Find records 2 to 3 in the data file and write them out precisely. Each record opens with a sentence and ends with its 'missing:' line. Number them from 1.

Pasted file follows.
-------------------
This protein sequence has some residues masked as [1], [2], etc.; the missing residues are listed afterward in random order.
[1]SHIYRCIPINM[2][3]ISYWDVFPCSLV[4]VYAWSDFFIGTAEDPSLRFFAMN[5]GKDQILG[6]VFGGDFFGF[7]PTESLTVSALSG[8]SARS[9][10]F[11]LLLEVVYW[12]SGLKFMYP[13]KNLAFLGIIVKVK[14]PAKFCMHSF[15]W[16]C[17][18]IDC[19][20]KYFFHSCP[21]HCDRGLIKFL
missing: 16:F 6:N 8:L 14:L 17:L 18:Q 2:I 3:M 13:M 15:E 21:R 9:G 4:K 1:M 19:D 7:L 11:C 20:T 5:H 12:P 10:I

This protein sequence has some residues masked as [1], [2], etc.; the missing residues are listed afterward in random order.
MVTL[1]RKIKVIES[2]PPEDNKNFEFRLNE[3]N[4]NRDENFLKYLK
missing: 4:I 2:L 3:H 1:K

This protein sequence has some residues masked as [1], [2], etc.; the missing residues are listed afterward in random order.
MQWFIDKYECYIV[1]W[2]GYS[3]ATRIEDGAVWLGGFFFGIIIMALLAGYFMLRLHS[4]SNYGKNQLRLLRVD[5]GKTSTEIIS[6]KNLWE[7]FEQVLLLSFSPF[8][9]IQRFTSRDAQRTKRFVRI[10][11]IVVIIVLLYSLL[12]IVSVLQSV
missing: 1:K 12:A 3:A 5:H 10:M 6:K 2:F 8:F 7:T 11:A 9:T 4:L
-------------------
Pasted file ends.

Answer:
This protein sequence has some residues masked as [1], [2], etc.; the missing residues are listed afterward in random order.
MVTL[1]RKIKVIES[2]PPEDNKNFEFRLNE[3]N[4]NRDENFLKYLK
missing: 4:I 2:L 3:H 1:K

This protein sequence has some residues masked as [1], [2], etc.; the missing residues are listed afterward in random order.
MQWFIDKYECYIV[1]W[2]GYS[3]ATRIEDGAVWLGGFFFGIIIMALLAGYFMLRLHS[4]SNYGKNQLRLLRVD[5]GKTSTEIIS[6]KNLWE[7]FEQVLLLSFSPF[8][9]IQRFTSRDAQRTKRFVRI[10][11]IVVIIVLLYSLL[12]IVSVLQSV
missing: 1:K 12:A 3:A 5:H 10:M 6:K 2:F 8:F 7:T 11:A 9:T 4:L